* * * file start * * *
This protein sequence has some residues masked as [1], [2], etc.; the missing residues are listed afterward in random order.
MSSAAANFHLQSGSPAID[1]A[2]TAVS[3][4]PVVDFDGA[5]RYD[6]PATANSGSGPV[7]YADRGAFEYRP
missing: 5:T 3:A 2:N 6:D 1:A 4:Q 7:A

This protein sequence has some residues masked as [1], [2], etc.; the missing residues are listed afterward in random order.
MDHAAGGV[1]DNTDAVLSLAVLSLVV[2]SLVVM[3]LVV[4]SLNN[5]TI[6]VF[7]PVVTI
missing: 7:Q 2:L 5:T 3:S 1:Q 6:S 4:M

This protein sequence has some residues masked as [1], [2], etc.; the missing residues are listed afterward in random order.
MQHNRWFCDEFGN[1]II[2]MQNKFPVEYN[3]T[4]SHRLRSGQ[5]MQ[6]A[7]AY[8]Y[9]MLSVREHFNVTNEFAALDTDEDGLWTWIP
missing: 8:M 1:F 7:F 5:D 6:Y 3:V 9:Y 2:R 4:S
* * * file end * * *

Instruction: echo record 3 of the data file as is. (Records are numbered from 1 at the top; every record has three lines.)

This protein sequence has some residues masked as [1], [2], etc.; the missing residues are listed afterward in random order.
MQHNRWFCDEFGN[1]II[2]MQNKFPVEYN[3]T[4]SHRLRSGQ[5]MQ[6]A[7]AY[8]Y[9]MLSVREHFNVTNEFAALDTDEDGLWTWIP
missing: 8:M 1:F 7:F 5:D 6:Y 3:V 9:Y 2:R 4:S